Jenifer Sutherland

April 3




April 3

Pasolini's "The Creation of Eve"

by Nicole Girardin


How do you end the Canterbury Tales? How can you bring this pilgrimage to a close?

The Manciple’s and Parson’s Tales close the Canterbury Tales.

Manciple’s Portrait:
The Manciple is a caterer (buys and supplies food) for the lawyers. He is very good at doing this. In fact, the Manciple is so good at what he does that he is placed in better standing that other learned men. This is because he has dealt with high standard (or high class) men (i.e. rich of the rich lawyers), and can afford to live well because of their support. The Manciple in spite of the intelligence and wealth of the lawyers pulls the wool over their eyes. The Manciple is thus set up as a high class, deceptive thief.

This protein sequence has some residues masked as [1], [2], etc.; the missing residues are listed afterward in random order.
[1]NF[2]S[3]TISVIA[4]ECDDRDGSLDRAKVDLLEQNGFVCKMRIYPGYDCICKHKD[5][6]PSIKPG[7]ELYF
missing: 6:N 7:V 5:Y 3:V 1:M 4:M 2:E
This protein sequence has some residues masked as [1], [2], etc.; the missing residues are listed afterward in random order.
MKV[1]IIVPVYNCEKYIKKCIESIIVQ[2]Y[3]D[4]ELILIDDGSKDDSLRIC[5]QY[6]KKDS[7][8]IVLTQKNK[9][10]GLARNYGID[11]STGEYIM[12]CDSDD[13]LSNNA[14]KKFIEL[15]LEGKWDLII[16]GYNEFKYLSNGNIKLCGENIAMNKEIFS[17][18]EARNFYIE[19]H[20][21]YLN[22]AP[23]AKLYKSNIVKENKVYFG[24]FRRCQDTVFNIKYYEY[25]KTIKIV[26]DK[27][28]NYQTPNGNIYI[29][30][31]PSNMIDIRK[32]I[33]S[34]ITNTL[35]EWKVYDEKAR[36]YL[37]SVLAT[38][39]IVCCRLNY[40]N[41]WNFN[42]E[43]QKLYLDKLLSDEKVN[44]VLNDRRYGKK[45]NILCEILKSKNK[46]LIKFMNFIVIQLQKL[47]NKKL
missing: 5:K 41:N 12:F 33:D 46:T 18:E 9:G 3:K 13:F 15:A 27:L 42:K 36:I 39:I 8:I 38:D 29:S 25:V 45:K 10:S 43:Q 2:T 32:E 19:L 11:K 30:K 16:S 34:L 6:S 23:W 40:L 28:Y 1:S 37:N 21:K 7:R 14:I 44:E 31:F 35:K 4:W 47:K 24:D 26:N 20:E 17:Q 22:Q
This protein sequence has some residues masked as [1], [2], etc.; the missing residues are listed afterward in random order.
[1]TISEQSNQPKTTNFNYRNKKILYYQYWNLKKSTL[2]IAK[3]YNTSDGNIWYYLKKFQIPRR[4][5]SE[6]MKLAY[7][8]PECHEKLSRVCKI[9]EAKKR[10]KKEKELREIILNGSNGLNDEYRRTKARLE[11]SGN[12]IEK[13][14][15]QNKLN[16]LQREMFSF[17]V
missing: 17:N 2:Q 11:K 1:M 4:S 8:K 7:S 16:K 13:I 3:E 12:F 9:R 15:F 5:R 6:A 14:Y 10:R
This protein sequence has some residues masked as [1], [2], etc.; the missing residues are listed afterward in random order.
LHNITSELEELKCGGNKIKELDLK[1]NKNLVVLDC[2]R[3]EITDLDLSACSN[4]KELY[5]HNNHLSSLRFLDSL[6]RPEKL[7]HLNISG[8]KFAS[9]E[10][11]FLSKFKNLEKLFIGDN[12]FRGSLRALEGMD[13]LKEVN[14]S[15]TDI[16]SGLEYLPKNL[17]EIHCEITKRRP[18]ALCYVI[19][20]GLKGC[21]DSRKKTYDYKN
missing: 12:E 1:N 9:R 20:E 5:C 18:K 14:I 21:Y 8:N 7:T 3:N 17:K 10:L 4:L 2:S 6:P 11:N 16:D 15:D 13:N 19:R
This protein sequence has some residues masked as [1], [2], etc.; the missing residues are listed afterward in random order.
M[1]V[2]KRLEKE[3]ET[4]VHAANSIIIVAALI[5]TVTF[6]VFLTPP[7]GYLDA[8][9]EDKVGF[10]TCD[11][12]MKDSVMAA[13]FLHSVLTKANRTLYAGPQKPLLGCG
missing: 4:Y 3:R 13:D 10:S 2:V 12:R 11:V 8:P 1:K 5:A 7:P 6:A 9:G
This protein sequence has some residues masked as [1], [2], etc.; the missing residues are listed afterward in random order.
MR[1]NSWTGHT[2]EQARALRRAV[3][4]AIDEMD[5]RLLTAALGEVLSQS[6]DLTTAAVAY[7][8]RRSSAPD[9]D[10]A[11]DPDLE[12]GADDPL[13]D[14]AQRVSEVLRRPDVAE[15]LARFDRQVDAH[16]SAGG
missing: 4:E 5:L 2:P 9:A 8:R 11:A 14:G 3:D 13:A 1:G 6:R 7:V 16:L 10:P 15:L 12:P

Manciple’s Tale: events leading up to the tale